About

Massimo Villata, Theoretical Physicist and Astrophysicist

Massimo Villata is born in Turin in 1954.

In the years 1968-1973 he attends the Technical Institute for Surveyors (including a student revolt and the other) and graduates with honors.

Due to the difficulty of finding a good job, and even a little out of passion, after a year of apprenticeship at a bookstall, starts his own and does the bookseller for a dozen years, outdoor as he likes. Meanwhile cultivates other interests, like photography and writing stories.

On the day of his 30th birthday gives entry to university (mostly to get access to the university canteen). Making the rounds with his brother in the stand, he attends some courses and tries to take some examination, with success.

He then decides to do the physicist: graduates with honors and honorable mention, sells the business and wins a doctoral scholarship, after which he wins a contest for a researcher at an observatory of the Italian National Institute for Astrophysics, where he still works.

He specializes in the study of blazars (active galactic nuclei highly energetic and variable) and in a few years he becomes President of the international consortium of radio and optical telescopes (WEBT) dedicated to this study, and, thanks to its innovative theories, an astrophysicist internationally renowned.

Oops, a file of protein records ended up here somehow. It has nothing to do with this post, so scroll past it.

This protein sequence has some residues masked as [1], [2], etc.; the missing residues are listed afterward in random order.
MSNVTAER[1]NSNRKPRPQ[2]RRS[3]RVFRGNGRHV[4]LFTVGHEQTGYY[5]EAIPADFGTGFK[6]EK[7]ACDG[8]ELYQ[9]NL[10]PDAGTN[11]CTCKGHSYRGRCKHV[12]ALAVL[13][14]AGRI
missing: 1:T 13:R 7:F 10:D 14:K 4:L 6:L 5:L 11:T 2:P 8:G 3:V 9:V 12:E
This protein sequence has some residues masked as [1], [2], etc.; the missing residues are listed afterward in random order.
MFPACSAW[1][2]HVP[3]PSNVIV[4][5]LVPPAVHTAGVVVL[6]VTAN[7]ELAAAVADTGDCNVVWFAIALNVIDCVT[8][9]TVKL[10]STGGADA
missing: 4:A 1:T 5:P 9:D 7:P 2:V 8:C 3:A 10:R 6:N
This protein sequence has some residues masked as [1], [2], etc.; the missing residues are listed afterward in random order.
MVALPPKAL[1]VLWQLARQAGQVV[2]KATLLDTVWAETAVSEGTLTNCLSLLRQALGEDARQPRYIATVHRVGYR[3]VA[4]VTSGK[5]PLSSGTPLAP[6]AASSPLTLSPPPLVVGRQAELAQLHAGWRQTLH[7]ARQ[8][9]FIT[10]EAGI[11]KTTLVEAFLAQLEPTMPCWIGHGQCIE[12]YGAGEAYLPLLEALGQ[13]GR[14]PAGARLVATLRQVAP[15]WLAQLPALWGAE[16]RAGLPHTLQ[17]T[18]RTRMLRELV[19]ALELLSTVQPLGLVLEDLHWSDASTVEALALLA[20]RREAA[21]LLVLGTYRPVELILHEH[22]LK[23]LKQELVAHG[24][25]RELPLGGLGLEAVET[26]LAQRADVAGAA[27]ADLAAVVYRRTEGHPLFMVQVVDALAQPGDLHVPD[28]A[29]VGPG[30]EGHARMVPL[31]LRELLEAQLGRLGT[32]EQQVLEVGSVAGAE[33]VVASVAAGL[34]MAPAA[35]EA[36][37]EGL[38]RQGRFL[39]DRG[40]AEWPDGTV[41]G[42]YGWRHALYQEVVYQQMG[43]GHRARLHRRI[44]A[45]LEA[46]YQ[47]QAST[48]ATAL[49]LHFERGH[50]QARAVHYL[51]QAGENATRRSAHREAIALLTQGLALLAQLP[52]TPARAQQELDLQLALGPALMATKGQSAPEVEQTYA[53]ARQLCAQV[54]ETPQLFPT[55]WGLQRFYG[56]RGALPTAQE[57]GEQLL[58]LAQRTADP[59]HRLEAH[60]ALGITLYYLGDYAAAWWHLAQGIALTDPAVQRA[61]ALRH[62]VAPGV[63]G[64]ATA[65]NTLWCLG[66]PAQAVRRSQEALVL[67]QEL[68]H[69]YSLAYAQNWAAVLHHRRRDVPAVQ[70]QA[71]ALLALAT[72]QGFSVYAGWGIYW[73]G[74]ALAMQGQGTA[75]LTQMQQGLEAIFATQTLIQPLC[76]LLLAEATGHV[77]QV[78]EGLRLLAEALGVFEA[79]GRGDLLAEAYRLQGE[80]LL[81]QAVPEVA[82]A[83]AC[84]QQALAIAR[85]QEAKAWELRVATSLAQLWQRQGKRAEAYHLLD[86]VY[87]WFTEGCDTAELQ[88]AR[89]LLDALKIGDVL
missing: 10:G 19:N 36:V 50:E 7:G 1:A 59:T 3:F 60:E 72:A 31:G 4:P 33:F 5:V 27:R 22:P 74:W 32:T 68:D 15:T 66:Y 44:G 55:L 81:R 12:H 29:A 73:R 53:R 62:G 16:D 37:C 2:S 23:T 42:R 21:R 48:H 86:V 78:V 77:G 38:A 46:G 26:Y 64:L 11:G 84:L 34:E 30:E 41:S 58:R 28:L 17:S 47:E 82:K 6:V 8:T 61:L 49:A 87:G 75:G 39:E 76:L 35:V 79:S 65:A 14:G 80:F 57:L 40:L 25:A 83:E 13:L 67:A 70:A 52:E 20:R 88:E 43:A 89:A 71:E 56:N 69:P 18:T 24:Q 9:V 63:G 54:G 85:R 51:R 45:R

In the course of his career has signed nearly 300 publications, of which about half as first or second author.

He recently returned to his old passion for fiction, merging it with his scientific culture, in what he calls “scientific novel”. He published his first novel (under the pseudonym Max Wells) and is currently writing his second novel.

Since 2000 Massimo Villata has been the president of the WEBT consortium (see e.g. Wikipedia and OATO.inaf.it).

Some of his most recent and important scientific results are reported on popular science-news websites.

3 Comments

  1. Rob Cook
    May 09, 2013 @ 00:35:04

    I was wondering if dark energy could be gravitational pull from a source external from the known universe it would explain the red shift and mean all kinds of things for the universe at large

    Reply

    • F. W.
      Sep 25, 2013 @ 00:05:47

      Wouldn’t that imply, that our universe is surrounded by a “sphere” of matter that is more than 15 billion ly away? Seems really unlikely.

      Reply

      • From
        Oct 03, 2014 @ 11:54:15

        Imagine a singularity surrounded by anything “trapped” in the event horizon. Sounds like a sphere of matter surrounding the singularity. Imagine further this is higher-dimensional.

        Inside the singularity, three spatial dimensions “tear free” of the initial singularity, perhaps due to some fundamental limit to energy density even within singularities. This causes the, now three-dimensional, singularity to, oxymoronically, expand somewhat, an expansion which then starts to accelerate thanks to the pull of the surrounding event horizon.

        Voilá? I posited an explanation for the unlikely sphere and why the “other” eight dimensions are so compressed, all in one fell swoop.

        Reply

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